Rewetting our moors for climate, nature and communities
As our largest AONB section, Bodmin Moor forms one of the South West’s iconic peat moors that is not only a haven for wildlife but also provides us with fresh water and helps reduce greenhouse gas emissions through acting as a store for carbon.
Through this project we have joined forces with South West Water, site owners, the Environment Agency and local partnerships in Dartmoor and Exmoor National Parks to deliver peat restoration for the South West Moors.
We have been working in partnership with South West Water, who have been awarded £2 million from the Department for Environment, Food and Rural Affairs (Defra) for a three-year project to restore peatland on the South West’s moors.
The government has handed out £10 million worth of grants in total for such work across England as part of its 25-year Environment Plan.
South West Water will work with regional and local organisations, including the Cornwall AONB, to restore 1,680 hectares of damaged peatland on Bodmin Moor, Dartmoor and Exmoor. Partnerships have been formed on all three moors including landowners, commoners and other interested parties to develop the proposals and this will continue through the delivery of the restoration.
Morag Angus from South West Water says: -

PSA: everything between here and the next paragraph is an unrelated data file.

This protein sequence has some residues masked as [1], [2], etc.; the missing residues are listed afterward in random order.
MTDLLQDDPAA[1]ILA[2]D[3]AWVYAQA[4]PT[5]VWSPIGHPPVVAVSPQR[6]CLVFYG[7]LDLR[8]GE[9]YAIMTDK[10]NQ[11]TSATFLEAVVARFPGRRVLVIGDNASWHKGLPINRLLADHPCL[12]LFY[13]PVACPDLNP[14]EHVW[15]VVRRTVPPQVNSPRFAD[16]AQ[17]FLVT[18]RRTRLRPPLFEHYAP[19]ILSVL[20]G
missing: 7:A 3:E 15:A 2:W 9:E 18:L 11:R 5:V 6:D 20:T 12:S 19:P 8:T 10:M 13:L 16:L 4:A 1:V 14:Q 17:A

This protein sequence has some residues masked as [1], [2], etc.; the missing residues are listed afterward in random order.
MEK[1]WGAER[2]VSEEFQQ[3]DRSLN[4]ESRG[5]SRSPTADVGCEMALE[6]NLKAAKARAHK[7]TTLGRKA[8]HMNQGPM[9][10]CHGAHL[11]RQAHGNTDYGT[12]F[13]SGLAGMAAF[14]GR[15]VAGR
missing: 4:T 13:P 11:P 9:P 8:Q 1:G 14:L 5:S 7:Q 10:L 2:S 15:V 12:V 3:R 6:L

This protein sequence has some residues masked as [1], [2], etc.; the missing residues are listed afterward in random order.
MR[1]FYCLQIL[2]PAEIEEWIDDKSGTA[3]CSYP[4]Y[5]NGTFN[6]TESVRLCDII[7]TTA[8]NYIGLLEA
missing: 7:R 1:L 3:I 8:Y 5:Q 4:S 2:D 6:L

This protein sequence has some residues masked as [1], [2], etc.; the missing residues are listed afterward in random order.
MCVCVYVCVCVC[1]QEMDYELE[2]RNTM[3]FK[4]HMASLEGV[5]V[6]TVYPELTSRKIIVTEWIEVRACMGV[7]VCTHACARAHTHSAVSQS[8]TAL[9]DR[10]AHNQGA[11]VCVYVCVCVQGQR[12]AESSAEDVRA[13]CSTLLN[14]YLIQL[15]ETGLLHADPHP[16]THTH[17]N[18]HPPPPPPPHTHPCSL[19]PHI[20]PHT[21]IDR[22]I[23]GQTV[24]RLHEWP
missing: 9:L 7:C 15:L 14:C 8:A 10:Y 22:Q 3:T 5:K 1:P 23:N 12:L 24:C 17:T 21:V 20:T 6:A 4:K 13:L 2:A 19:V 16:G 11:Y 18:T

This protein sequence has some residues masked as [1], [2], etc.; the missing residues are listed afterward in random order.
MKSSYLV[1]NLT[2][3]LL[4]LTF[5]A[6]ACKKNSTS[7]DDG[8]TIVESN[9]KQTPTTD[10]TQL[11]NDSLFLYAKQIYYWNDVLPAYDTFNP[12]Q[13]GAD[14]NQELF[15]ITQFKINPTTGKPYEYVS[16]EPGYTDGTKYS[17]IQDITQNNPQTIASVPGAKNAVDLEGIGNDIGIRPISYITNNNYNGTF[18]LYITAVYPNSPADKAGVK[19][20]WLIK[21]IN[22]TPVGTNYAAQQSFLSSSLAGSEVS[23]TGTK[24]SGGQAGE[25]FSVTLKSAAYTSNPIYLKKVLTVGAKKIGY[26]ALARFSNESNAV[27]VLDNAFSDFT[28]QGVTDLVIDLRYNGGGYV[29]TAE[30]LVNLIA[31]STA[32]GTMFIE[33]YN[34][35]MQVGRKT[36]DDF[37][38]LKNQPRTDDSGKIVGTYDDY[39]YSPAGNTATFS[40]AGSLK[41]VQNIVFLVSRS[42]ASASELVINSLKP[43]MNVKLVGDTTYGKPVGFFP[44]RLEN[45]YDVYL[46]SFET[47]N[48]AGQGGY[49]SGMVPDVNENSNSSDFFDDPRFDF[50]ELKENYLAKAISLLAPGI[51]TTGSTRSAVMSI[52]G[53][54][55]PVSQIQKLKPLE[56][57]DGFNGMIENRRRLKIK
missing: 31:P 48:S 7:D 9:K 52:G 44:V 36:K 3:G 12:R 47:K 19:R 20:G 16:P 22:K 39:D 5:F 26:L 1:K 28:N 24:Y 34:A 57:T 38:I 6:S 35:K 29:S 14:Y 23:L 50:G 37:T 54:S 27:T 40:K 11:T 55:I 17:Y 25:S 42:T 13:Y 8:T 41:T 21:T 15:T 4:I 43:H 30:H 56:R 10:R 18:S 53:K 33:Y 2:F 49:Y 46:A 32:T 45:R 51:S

Colette Beckham our Partnership Manager said: -
the way forward
The moors of Bodmin, Dartmoor and Exmoor hold significant regional and national deposits of peat in the form of blanket bogs and valley mires. These wetland habitats are complex ecosystems that support diverse and unique ecology of national and international importance.
Over centuries, human interventions have and still are impacting upon the overall quality and distribution of wetland mire habitats and upland moors. The demise of such wetlands across extensive swathes of the moors has resulted in changes in the moorland ecology, including the loss of iconic species such as dunlin, golden plover, and Sphagnum mosses.
The challenge is to prevent further losses and halt the decline, while improving and restoring these habitats.
Various ditch blocking techniques using sustainable materials (wood, peat, grass and heather) will be adopted on historic peat cuttings, drainage networks and eroding gullies in order to enable re-wetting of extensive areas of damaged peatlands.
Undertaking this peatland restoration will bring about multiple benefits. These include:
Increasing the peatlands’ resilience to climate change and increasing carbon storage
Improving the hydrological function of the peatlands by improving the quality and quantity of water leaving the moors
Helping to store and slow the flow of water, potentially reducing the risk of flooding downstream
Restoring the ecosystems that support the recovery of the habitats and associated wildlife
Protecting and increasing our knowledge of our historic environment
Maintaining and improving access
Health and well-being benefits to society both locally and nationally
A greater understanding of and experience for the numerous people who work in and visit these iconic landscapes.
We are fortunate in that our project is one of just four local partnership projects nationwide, the others being in the midlands and north of England.
The project will be delivered by a partnership including government agencies, non-governmental organisations and the site landowners and farmers.